Innovative Approaches to Adapting VALUE Rubrics to Foster Learner Feedback in High Impact Practices

Our Partners: Lincoln Land Community College, Springfield, IL & Thomas Jefferson University, Philadelphia, PA

The case study was written by Colin Suchland of LLCC, Dana Scott of Thomas Jefferson University, and Suzanne Carbonaro of AEFIS.


Providing clear feedback is a known contributor to positively impacting student achievement. Yet, finding the right instruments and processes to give quality feedback in real-time can be daunting. Also, aligning this work to the mission, vision and institutional goals of a college or university is equally important as it enables assessment for learning to be an essential part of continuous improvement efforts as well as accreditation reporting. A launching point for consideration, are the American Association of Colleges and Universities (AAC&U) VALUE Rubrics. This case study provides insight into how two institutions adapted VALUE Rubrics as a way to delineate relevant criteria for use in assessing high impact practices (HIPs) and reflective processes in multiple disciplines and across platforms.

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What are the AAC&U VALUE Rubrics?

As far back as the 1930s, John Dewey’s research established that reflection is connected to student education (Dewey, J., 1938). As such, reflective practice has been a mainstay in classrooms across the country; embedded into coursework and experiential activities for learners of all ages and disciplines. The process of reflecting on one’s own work, one’s own experience transforms learning, and can be linked to a number of general education and subject-specific outcomes and skills for lifelong learning (Weber, K., & Myrick, K., 2018).

In 2009, AAC&U developed and led an assessment approach called VALUE (Valid Assessment of Learning in Undergraduate Education). This approach included a bank of 16 rubrics to enable institutions and students themselves to assess work products/assignments across various fields of study and diverse pathways within postsecondary education. VALUE rubrics enable raters to determine whether and how well students are meeting learning outcomes for program completion and graduation linked to skills that both employers and faculty consider essential. Institutions across the country have been using VALUE rubrics or adapted versions of these 16 rubrics for various assessment initiatives, including co-curricular activities. According to AAC&U, as of 2015, 5,895 unique institutions, including more than 2,188 colleges and universities employ the rubrics (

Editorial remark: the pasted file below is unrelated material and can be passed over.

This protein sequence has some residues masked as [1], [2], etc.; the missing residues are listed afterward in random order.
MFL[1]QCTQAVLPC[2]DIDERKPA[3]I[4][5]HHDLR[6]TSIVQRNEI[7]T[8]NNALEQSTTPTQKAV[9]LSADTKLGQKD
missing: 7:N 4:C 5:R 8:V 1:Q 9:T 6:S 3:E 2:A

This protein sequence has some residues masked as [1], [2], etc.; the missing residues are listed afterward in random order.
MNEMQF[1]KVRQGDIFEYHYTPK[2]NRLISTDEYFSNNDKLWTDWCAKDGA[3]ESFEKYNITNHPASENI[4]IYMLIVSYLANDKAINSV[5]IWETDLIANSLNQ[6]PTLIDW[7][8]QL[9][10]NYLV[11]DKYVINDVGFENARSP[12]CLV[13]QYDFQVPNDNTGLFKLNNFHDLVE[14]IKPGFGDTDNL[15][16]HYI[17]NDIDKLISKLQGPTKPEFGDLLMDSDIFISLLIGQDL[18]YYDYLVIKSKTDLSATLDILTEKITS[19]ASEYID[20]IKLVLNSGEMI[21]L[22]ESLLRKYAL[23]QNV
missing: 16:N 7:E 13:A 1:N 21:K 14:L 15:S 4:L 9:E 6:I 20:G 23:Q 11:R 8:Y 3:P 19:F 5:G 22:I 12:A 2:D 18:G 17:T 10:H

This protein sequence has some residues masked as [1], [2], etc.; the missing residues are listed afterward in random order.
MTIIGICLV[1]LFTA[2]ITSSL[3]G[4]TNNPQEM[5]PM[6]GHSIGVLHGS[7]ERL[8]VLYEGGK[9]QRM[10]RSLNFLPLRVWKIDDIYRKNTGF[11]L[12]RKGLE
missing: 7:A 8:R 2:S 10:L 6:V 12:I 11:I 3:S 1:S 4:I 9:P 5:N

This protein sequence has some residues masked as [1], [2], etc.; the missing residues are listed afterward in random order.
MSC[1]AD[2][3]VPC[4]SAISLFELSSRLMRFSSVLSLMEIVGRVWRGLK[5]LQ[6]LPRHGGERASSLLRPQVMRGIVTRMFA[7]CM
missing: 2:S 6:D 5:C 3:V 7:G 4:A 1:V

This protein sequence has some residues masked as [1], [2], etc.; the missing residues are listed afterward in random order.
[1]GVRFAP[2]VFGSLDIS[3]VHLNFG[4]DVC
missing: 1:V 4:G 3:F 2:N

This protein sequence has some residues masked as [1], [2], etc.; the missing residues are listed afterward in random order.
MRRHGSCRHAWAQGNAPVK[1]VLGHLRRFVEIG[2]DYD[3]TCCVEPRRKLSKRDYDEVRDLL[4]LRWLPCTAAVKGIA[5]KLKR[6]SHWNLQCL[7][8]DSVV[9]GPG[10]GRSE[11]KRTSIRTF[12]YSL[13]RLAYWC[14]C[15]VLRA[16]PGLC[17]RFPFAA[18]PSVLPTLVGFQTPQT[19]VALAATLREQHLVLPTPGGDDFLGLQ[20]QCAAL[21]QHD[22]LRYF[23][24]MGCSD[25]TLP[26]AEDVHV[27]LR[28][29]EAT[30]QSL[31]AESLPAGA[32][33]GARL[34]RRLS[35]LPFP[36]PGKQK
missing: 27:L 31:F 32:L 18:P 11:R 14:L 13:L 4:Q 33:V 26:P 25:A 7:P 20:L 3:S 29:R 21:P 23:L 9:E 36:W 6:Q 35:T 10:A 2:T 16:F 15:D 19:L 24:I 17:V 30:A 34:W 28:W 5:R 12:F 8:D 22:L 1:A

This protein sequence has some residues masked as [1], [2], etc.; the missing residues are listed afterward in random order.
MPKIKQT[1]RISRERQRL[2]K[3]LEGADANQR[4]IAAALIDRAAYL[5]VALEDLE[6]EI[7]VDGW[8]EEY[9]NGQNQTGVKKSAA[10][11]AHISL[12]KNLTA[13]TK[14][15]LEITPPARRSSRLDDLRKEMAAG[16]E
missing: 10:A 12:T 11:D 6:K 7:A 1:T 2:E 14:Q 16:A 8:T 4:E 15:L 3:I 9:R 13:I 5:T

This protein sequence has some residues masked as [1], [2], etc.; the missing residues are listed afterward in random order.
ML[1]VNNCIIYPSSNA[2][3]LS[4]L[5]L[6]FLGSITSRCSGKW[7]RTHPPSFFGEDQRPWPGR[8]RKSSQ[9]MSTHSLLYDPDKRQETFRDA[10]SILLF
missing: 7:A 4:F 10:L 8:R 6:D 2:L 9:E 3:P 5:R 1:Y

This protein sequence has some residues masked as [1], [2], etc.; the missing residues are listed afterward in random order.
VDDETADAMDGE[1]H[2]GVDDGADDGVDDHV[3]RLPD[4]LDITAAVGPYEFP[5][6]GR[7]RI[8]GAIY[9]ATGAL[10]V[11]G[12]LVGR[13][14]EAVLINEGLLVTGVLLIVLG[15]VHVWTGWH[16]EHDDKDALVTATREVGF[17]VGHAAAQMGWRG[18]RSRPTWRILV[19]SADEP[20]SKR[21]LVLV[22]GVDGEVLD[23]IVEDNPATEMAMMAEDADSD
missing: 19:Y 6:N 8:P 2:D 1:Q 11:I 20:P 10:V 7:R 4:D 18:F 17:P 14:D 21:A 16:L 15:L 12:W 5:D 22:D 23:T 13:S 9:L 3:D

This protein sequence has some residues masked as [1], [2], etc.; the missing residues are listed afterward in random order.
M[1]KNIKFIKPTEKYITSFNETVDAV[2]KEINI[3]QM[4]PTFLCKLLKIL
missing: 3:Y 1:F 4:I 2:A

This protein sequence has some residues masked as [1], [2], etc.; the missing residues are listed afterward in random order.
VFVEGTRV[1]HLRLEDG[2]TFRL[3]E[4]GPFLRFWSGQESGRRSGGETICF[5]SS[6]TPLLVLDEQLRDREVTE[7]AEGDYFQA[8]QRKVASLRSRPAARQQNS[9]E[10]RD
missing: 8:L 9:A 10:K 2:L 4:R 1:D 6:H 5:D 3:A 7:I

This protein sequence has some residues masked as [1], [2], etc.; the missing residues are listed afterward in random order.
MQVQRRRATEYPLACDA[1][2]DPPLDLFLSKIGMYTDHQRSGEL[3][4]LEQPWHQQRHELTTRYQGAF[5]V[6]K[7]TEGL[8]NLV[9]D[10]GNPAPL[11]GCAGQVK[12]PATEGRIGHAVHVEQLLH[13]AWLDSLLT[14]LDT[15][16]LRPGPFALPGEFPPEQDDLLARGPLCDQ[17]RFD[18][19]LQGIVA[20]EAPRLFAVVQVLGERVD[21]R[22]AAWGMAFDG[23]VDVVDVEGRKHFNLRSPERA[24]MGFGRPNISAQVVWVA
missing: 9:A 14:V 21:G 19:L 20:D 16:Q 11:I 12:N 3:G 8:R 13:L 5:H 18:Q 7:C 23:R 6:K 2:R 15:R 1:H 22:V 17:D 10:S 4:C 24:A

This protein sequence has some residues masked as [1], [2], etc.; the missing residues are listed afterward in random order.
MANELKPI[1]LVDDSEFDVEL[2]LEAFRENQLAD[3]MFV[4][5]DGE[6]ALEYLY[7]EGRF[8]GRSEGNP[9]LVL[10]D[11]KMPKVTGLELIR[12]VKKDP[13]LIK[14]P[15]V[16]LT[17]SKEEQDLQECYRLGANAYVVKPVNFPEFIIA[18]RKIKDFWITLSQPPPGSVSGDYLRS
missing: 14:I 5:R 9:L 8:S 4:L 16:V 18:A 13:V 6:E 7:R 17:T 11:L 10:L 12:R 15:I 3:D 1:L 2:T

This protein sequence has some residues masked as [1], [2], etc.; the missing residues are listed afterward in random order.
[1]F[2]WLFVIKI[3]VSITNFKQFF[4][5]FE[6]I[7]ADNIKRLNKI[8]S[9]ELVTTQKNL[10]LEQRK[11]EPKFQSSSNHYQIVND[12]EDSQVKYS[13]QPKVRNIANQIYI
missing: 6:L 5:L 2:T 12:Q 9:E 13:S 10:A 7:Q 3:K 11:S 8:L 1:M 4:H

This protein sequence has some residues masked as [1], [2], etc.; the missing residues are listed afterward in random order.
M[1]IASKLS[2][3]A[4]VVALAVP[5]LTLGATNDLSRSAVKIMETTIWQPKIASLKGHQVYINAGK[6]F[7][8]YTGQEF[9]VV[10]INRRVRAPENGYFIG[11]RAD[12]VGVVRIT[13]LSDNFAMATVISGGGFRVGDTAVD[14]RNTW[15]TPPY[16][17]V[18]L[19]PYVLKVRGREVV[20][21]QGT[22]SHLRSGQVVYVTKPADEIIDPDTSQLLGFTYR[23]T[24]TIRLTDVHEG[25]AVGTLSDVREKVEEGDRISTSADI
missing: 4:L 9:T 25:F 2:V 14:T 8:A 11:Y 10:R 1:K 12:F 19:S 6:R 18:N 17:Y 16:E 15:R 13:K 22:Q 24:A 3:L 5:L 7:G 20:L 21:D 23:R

The VALUE rubrics include Inquiry and Analysis, Critical Thinking, Creative Thinking, Written Communication, Oral Communication, Quantitative Literacy, Information Literacy, Reading, Teamwork, Problem Solving, Civic Knowledge and Engagement—Local and Global, Intercultural Knowledge and Competence, Ethical Reasoning and Action, Global Learning, Foundations and Skills for Lifelong Learning, and Integrative Learning.

High Impact Practices

High Impact Practices (HIPs) was coined by Dr. George Kuh in the National Survey of Student Engagement (NSSE) annual report 15 years ago as a way of organizing common experiential activities such as internships, capstone courses/projects, and undergraduate research (Zilvinskis, 2017; Kuh, O’Donnell, & Geary- Schneider, 2017). Since then, researchers have conducted multiple studies into HIPs, highlighting their positive impact on student learning. Suchland C.E. & Carbonaro, S. (2021) made the connection of HIPs with Social Cognitive Theory (SCT) as a methodology that included undergraduate embedded high impact assignments, reflective practices, and a pre/post self-efficacy survey, to provide learners with a more comprehensive practice which they could take with them into future coursework and employment.

Lincoln Land Community College (LLCC)

Lincoln Land Community College (LLCC) is located in Springfield, IL, and enrolls more than 5,000 full-time learners annually. LLCC serves its stakeholders by providing a wide range of degree programs and certificates. Its Honors Program, which is scholarship-based and well-sought by area high school students, offers a rigorous general education curriculum oriented toward transfer students. In alignment with Marzano (1998) research on instruction which recommends giving students clear targets and strategies to meet expectations of knowledge and skills required of them during learning processes, LLCC has employed HIPs in its Honors Program linked to a set of HIPs outcomes that are inspired by AAC&U VALUE Rubrics using AEFIS assessment management platform.

Thomas Jefferson University (TJU)

Thomas Jefferson University is a comprehensive professional university located in Philadelphia, PA, enrolling more than 8,000 students in 120 undergraduate through postdoctoral programs. The Design Essentials and Integrative Design Process(IDP) courses have looked across a variety of AAC&U VALUE rubrics to develop comprehensive analytic rubrics to create performance task assessments for qualitative practices that are both norm-referenced and criterion-based. Using carefully crafted language designed to apply to objectives and competencies, these rubrics align easily across program outcomes to Institutional Learning Goals. The Design Essentials rubric focuses on a balance between critical thinking and problem solving, creativity, and craftsmanship, encouraging students to take risks and push boundaries while the IDP rubric centers around the development of collaboration and integrative thinking skills.

Embedding VALUE into Reflection

Helping students understand for themselves who they are learning for is a critical component of self-reflection and growth. Motivating students to engage in deep reflection to identify strengths and areas for growth can be achieved by embedding self-reflection right where the learning is happening—inside the classroom as ancillary assignments. Giving students time and space to reflect in real-time can help students become advocates for their own learning, and to better ascertain their strengths and areas for growth.

With soft skills being reclassified as “Essential Skills” which employers are looking for in their employees, enabling students to practice metacognition as part of their preparatory course and extending into co-curricular experiences is just good teaching and learning assessment. Navigating ambiguity, practicing problem-solving, identifying the best solutions to problems through practice, and working collaboratively with others are key skills that need to be unpacked within subject-specific coursework as well as the general education curriculum.